Dabos KJ, Sfika E, Vlatta LJ, Frantzi D, Amygdalos GI, Giannikopoulos G. Is Chios mastic gum effective in the treatment of functional dyspepsia? A prospective randomised double-blind placebo controlled trial. J Ethnopharmacol. 2010;127(2):205-209.19961914
De Pooter H, et al. Essential oils from the leaves of three Pistacia species grown in Egypt. Flavour Fragrance J. 1991;6:229-232.
Dedoussis GV, Kaliora AC, Psarras S, et al. Antiatherogenic effect of Pistacia lentiscus via GSH restoration and downregulation of CD36 mRNA expression. Atherosclerosis. 2004;174(2):293-303.15136059
Diamantoglou S, et al. The lipid content and fatty acid composition of barks and leaves of Pistacia lentiscus, Pistacia terebinthus and Pistacia vera during a year. Z Pflanzenphysiol. 1979;93:219-228.
Dimas KS, Pantazis P, Ramanujam R. Review: Chios mastic gum: a plant-produced resin exhibiting numerous diverse pharmaceutical and biomedical properties. In Vivo. 2012;26(5):777-785.22949590
Duru ME, Cakir A, Kordali S, et al. Chemical composition and antifungal properties of essential oils of three Pistacia species. Fitoterapia. 2003;74(1-2):170-176.12628418
Eskander E, et al. Hypoglycemic effect of a herbal formulation in alloxan induced diabetic rats. Egypt J Pharm Sci. 1995;36:253-270.
Evans WC. Trease and Evans' Pharmacognosy. 14th ed. Philadelphia, PA: WB Saunders Company Ltd; 1996:290-291.
Fernandez A, et al. Composition of the essential oils from galls and aerial parts of Pistacia lentiscus L. J Essent Oil Res. 2000;12:19-23.
Fleisher Z, et al. Volatiles of the mastic tree—Pistacia lentiscus L. aromatic plants of the Holy Land and the Sinai. Part X. J Essent Oil Res. 1992;4:663-665.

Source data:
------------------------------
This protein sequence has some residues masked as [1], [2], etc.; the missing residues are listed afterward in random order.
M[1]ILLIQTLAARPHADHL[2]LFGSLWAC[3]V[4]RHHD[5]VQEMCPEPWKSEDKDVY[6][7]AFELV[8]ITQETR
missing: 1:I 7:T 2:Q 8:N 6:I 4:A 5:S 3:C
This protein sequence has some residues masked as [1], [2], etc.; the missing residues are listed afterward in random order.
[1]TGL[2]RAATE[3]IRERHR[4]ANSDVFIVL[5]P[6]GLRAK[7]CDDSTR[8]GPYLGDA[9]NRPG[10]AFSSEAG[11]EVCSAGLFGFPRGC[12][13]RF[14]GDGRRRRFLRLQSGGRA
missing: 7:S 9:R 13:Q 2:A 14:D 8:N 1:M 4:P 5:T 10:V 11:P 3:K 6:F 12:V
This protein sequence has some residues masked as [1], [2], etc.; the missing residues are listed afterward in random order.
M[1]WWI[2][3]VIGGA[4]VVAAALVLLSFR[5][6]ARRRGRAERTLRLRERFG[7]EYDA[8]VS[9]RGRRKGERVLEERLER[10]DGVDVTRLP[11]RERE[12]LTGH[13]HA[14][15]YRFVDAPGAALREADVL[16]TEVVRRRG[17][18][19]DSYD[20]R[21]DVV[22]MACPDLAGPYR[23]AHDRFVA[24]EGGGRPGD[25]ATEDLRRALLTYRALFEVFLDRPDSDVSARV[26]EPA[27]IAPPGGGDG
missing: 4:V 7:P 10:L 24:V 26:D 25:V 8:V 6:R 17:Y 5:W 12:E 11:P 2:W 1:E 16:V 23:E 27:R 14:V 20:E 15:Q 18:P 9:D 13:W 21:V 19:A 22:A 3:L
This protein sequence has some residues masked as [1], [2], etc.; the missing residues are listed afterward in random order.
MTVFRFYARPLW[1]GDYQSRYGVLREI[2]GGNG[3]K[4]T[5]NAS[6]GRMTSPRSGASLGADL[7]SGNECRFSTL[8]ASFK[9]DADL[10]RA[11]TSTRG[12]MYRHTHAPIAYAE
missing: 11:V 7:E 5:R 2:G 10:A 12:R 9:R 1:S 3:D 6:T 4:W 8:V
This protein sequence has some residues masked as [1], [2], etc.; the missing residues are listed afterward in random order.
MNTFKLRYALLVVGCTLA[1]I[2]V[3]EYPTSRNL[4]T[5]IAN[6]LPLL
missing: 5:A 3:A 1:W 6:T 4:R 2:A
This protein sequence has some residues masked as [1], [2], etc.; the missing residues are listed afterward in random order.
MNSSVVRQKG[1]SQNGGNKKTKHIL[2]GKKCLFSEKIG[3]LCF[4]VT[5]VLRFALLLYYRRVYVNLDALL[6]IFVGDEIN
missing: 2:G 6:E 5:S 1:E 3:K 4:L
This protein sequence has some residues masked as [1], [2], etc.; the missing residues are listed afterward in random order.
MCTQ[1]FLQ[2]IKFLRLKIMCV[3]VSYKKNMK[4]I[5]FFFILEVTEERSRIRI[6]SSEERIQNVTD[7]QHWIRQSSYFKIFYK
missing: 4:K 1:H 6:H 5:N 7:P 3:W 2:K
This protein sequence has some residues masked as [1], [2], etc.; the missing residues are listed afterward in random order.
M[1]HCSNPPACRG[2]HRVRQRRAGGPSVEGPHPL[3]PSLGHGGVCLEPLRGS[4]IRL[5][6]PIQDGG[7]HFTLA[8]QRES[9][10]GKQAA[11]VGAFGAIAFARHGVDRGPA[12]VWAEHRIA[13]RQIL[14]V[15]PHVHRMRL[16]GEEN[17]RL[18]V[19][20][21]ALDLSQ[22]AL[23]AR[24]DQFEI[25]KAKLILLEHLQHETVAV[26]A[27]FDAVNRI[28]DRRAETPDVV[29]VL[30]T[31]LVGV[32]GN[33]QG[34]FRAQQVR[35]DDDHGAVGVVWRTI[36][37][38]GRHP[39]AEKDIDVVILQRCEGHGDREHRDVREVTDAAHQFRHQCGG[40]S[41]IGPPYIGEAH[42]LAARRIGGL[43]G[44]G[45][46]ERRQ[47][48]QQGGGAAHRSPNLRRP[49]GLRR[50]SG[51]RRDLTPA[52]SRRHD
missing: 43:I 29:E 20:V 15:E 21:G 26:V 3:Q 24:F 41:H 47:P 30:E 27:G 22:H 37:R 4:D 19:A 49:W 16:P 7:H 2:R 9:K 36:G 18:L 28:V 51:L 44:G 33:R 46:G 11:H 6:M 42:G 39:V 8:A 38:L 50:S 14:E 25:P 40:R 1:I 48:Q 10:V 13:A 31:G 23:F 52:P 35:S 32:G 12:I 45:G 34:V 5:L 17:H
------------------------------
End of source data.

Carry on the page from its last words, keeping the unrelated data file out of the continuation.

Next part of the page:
Ford R, et al. Mastic absolute. Food Chem Toxicol. 1992;30(suppl):71S-72S.
He ML, Yuan HQ, Jiang AL, et al. Gum mastic inhibits the expression and function of the androgen receptor in prostate cancer cells. Cancer. 2006;106(12):2547-2555.16691616
Huwez FU, Al-Habbal MJ. Mastic in treatment of benign gastric ulcers. Gastroenterol Jpn. 1986;21(3):273-274.3732760
Huwez FU, Thirlwell D, Cockayne A, Ala'Aldeen DA. Mastic gum kills Helicobacter pylori. N Engl J Med. 1998;339(26):1946.9874617
Iauk L, Ragusa S, Rapisarda A, Franco S, Nicolosi VM. In vitro antimicrobial activity of Pistacia lentiscus L. extracts: preliminary report. J Chemother. 1996;8(3):207-209.8808717
Janakat S, Al-Merie H. Evaluation of hepatoprotective effect of Pistacia lentiscus, Phillyrea latifolia and Nicotiana glauca. J Ethnopharmacol. 2002;83(1-2):135-138.12413719
Kaliora AC, Stathopoulou MG, Triantafillidis JK, Dedoussis GV, Andrikopoulos NK. Chios mastic treatment of patients with active Crohn's disease. World J Gastroenterol. 2007;13(5):748-753.17278198
Kang JS, Wanibuchi H, Salim EI, Kinoshita A, Fukushima S. Evaluation of the toxicity of mastic gum with 13 weeks dietary administration to F344 rats. Food Chem Toxicol. 2007;45(3):494-501.17092621
Katsiotis S, et al. Qualitative and quantitative GLC analysis of the essential oil of Pistacia lentiscus (Mastix) from different districts of the Chios Island. Epistm Ekdosis. 1984;10:17-28.
Keynan N, Geller-Bernstein C, Waisel Y, Bejerano A, Shomer-Ilan A, Tamir R. Positive skin tests to pollen extracts of four species of Pistacia in Israel. Clin Allergy. 1987;17(3):243-249.3608141